Personal Injury

Cai Guoping (Plaintiff) v Yim Hok Wing (1st Defendant), May’s Asia Limited (2nd Defendant) & Hip Hing Construction Company Limited (3rd Defendant), CACV 96/2015, judgment on 9 September 2015 & 13 October 2015

This is an appeal brought by the Plaintiff against the judgment of HCPI 494/2013 in relation to a work accident on a construction site. In the subject accident, a concrete panel fell and struck the Plaintiff when he was moving another concrete panel in a hoist. As a result, he sustained multiple facial injuries and was given intermittent sick leave over 16 months from the date of accident.

During the trial, the Plaintiff gave a version of the alleged accident which is largely different from the version set out in his declaration to the Labour Department, his Statement of Claim and his signed witness statement, leaving the trial judge with a real sense of doubt. The trial judge preferred the evidence given by the defendants’ witness, i.e. the Plaintiff was taught to first untie the two panels on the hoist, then rotate the first panel by 90° to the side of the hoist whilst another worker would tend to the second panel to ensure that it did not fall. It was ruled that this did not constitute a safe system of work since very heavy, large concrete panels were being transported in pairs, which required handling the panels in a confined space and handling one panel whilst the other was not secured. The trial judge held that common law liability was established against all three defendants but there was 50% contributory negligence on the part of the Plaintiff.

On the issue of quantum, the trial judge found the appropriate sick leave period to be 6 months and 5 days and did not allow any loss of earnings beyond this sick leave period and loss of earning capacity. Damages assessed at HK$473,229.00 was reduced by 50% to HK$236,614.00, which was less than the award for the employees’ compensation already received by the Plaintiff in the sum of HK$333,300.00. Therefore, no award for damages was made even when liability was established. The Plaintiff’s action was dismissed with an order nisi that there be no order as to costs. The order nisi was later varied pursuant to Order 22, rule 23(5) of the Rules of the High Court, Cap.4A. In the light of the Sanctioned Payment made by the Defendants on 18 November 2014, it was ordered that the Plaintiff was to pay the Defendants indemnity costs from the expiry of the Sanctioned Payment on 17 December 2014 and enhanced interest on disbursements incurred after 17 December 2014 up to the judgment date.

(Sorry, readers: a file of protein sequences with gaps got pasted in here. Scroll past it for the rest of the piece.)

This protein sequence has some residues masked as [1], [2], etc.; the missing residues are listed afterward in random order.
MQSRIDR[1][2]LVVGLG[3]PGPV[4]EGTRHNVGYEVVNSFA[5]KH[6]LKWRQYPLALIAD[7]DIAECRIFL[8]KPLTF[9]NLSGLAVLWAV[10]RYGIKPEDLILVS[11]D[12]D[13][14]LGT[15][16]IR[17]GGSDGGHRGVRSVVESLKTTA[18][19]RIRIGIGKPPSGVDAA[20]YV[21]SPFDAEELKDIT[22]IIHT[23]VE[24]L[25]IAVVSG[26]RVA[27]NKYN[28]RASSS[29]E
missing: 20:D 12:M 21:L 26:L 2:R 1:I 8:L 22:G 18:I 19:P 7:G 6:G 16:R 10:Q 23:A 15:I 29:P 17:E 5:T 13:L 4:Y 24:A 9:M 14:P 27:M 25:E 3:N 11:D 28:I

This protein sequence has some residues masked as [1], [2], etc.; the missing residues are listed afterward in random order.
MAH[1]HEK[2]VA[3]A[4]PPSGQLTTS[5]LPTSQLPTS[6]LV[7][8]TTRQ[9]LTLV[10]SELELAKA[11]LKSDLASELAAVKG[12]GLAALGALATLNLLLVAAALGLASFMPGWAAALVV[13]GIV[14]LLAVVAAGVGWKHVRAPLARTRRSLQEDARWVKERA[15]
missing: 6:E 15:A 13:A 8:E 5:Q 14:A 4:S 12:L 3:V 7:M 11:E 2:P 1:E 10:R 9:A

On appeal, the appeal judges revisited the evidence put forward at trial. They found that the Defendants should be liable for failing to take the simple measures which could have helped prevent the risk arising to workers handling the panels; the “correct method” taught to the Plaintiff, although not found to be unsafe, was cumbersome and needed sufficient strength in maneuvering the panels; the Plaintiff and his co-worker were engaged in performing the hard, physical and repetitive task for up to 100 panels a day; the system of work provided was not designed to protect the Defendants’ workers as much from their carelessness as from anything else. At the same time, the appeal judges upheld the trial judge’s finding that the Plaintiff should also be responsible for the occurrence of the accident as it was not a momentary lapse of attention but the Plaintiff and his co-worker had made a conscious decision to depart from the Defendants’ instructions and not to follow the “correct method”. However, re-weighing the above findings, however, the appeal judges allowed the Plaintiff’s appeal against liability and reduced the apportionment of contributory negligence from 50% to 25%. In the absence of any serious error or wrong application of the principle of law however, the Plaintiff’s appeal against quantum was dismissed.

After the reduction of contributory negligence to 25%, the net award of damages to the Plaintiff would beHK$21,621.75.00. Therefore, the Plaintiff still failed to beat the said Sanctioned Payment in the sum of HK$120,000 dated 18 November 2015 by a wide margin. The appeal judges maintained that the Plaintiff was to pay the Defendants indemnity costs from the expiry of the Sanctioned Payment on 17 December 2014 up to the judgment date. However, the appeal judges set aside the costs order that the Plaintiff do pay enhanced interest on disbursements (i.e. half of the fees for mediation on 17 November 2014 paid in January 2015) as it was actually not incurred after 17 December 2014.